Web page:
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02 May, 2009

Dueling Werewolves

Quick… without thinking, choose one of the following:

¨ Ginger or Mary-Ann?
¨ Coke or Pepsi?
¨ Rolling Stones or Beatles?

If you’re like most people, you didn’t spend much time thinking those choices over. These are some decisions that tend to be automatic, and divide us into one camp or another. Forget politics or religion… you want an argument, just try to hand a Coke-drinker a bottle of Pepsi, or vice-versa. Another of those decisions, and one that is of the most interest to horror fans, concerns two Werewolf films that were released less than six months apart, and have divided fans ever since: THE HOWLING, and AMERICAN WEREWOLF IN LONDON.

The late ‘70’s- early ‘80’s were pretty good years to be a Horror fan. We were riding the crest of the HALLOWEEN / FRIDAY THE 13TH wave; the best of the Eurohorror films were beginning to show up here, albeit in truncated form; and the Special Effects geniuses, people like Rick Baker, Rob Bottin, and Stan Winston were beginning to be noticed by Hollywood. They saw Make-Up as more than paint and latex; they saw breathing, stretching, growing, bursting parts of the human anatomy. They saw the potential.

The technology of movies was finally catching up to the filmmaker’s vision, and we were the lucky witnesses to that transition. And among the most important of the early films to fully explore the possibilities of Make-Up as a special effect were two Werewolf films that premiered in the Spring and Summer of 1981. The first of these was Joe Dante’s THE HOWLING.

Based on a novel by Gary Brandner, THE HOWLING was a dark, brooding, psychologically driven look at Lycanthropy, told from the perspective of a young news-anchor named Karen White who was the unwitting victim of a werewolf’s attack. The anchorwoman, played magnificently by Dee Wallace Stone, went in search of an explanation of what happened to her, and for the dreams, thoughts and desires that were beginning to haunt her. That search leads her and her husband (Christopher Stone in a mediocre performance…) to a retreat on the California coast, populated by all manner of odd inhabitants. They soon discover, though, that the retreat is more of a commune, and the inhabitants are far more than odd.

By comparison, AMERICAN WEREWOLF IN LONDON couldn’t be more different. Directed by John Landis, better known for comedy with such hits as ANIMAL HOUSE and THE BLUES BROTHERS to his credit, it expertly combines humor with horror, without becoming a parody or a spoof. This is first and foremost a Horror Film, a story about two young American men attacked by a werewolf while hiking on the English moors. One dies, and the other, though bitten, survives, awakening in a London hospital weeks later. He is shocked to receive a visit from his deceased companion, informing him that he now bears the curse of the werewolf in his blood, and will become one with the next full moon.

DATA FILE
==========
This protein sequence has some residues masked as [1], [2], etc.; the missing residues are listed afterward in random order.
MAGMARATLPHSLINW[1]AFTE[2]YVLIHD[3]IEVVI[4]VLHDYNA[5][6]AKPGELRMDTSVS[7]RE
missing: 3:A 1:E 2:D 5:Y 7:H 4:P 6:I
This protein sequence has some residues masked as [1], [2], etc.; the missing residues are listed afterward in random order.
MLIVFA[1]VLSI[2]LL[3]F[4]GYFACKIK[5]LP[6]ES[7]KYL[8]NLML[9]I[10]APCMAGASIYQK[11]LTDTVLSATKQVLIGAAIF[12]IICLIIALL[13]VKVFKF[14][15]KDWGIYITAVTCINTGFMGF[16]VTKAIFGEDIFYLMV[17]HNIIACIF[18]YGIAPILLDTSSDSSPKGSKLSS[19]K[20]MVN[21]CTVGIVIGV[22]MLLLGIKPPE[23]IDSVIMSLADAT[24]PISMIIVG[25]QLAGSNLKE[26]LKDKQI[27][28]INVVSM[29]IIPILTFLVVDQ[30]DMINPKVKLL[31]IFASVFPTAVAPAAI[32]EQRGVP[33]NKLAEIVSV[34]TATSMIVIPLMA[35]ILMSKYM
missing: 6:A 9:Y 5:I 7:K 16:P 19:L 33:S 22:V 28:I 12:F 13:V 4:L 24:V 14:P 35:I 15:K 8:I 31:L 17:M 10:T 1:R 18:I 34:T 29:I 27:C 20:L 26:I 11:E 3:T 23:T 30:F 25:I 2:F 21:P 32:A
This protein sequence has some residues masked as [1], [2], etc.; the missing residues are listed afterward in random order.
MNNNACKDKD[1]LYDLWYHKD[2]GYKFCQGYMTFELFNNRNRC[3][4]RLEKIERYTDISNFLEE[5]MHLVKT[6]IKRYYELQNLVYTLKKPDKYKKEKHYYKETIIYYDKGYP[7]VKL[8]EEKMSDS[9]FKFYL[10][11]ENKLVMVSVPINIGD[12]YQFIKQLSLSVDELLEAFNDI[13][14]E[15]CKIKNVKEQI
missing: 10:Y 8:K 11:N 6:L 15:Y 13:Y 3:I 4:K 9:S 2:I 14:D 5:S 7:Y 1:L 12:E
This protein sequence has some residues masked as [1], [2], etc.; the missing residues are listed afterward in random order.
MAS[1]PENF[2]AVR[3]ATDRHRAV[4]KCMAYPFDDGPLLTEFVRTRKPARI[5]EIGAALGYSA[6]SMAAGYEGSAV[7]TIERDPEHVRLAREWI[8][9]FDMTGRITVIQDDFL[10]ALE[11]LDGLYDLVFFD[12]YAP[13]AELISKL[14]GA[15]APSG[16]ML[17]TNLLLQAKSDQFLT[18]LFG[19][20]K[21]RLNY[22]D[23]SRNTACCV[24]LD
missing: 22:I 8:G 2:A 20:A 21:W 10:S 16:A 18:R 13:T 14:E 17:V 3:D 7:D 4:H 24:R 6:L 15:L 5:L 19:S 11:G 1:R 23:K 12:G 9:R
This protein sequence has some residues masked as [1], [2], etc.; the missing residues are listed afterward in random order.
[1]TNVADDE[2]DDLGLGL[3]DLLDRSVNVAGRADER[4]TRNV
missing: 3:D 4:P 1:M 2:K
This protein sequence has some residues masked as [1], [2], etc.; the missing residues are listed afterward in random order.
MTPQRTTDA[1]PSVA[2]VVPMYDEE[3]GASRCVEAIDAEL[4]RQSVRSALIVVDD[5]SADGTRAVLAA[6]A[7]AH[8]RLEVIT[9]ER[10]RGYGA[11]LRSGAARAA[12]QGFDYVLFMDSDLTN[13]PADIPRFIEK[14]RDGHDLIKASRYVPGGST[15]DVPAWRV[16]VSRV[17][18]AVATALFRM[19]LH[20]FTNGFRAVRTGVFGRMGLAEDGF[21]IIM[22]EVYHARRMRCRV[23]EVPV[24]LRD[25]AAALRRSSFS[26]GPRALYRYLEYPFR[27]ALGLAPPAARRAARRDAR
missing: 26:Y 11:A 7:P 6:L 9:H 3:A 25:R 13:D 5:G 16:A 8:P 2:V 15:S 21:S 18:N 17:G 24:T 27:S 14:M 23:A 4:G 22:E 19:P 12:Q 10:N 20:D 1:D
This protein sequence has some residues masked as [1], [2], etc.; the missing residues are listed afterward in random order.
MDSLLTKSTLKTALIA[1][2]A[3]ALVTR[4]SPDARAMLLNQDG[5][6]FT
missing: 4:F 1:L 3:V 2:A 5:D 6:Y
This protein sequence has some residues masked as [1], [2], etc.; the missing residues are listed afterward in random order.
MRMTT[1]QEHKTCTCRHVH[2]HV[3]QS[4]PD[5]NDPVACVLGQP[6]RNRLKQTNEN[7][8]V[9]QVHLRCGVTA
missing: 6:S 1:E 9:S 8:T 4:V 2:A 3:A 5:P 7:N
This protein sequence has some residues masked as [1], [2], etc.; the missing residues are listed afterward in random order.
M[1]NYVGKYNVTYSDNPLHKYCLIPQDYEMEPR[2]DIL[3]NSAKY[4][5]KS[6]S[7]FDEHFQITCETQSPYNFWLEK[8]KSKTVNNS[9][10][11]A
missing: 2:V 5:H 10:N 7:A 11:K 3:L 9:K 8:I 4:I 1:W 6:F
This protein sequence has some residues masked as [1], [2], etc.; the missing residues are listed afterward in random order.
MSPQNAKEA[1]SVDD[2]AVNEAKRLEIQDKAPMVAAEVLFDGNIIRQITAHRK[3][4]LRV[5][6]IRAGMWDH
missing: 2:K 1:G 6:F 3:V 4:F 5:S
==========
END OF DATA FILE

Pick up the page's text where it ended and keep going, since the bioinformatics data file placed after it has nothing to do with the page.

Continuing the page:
Though there is comedy in the film, it never overpowers the horror elements, and is only sparingly combined with them, even when David (David Naughton) and his dead friend Jack (Griffin Dunne) are discussing the ins and outs (pardon the expression…) of lycanthropy while viewing a porno movie in a Piccadilly theater.

Both films are generally hailed as two of the best werewolf movies of all-time, certainly the best released between 1962’s CURSE OF THE WEREWOLF and 2000’s GINGER SNAPS. Each is imaginative, fresh, and innovative in the use of Make-Up effects, and each is now considered a cult classic, 25 years after they first premiered. Something else these two films have in common is their ability to polarize werewolf fans.

Rarely have I spoken with fans of one who would admit even liking the other. Fans of THE HOWLING will point out that it’s a far more modern look at werewolves, with the werewolf colony presaging the vampire / lycanthrope subculture popularized in films such as BLADE and UNDERWORLD. Those whose choice is AMERICAN WEREWOLF… tend to dislike THE HOWLING for that very reason, and enjoy the fact that their film harkens back to the classic Universal Wolf-Man movies.

Speaking personally, I do happen to enjoy both, though AMERICAN WEREWOLF… is by far my favorite. I look at it as a tribute to Lon Chaney Jr. and the great Universal horrors of the 1940’s, and of course that strikes a deep chord with me. Though THE HOWLING is full of referential tributes of its own, they’re more the throwaway type, with the characters bearing the names of great Horror directors.

AMERICAN WEREWOLF… is just such a finely balanced movie that it’s hard not to love it. The humor is carried off to perfection by a very talented cast, and Rick Baker’s effects supply all the horror the story demands. Even though I enjoy THE HOWLING, I have to side with AMERICAN WEREWOLF… here. It’s by far the better movie. At least, in this Unimonster’s opinion.

And for the record, it’s Mary Ann, Coke, and Mick and the boys.












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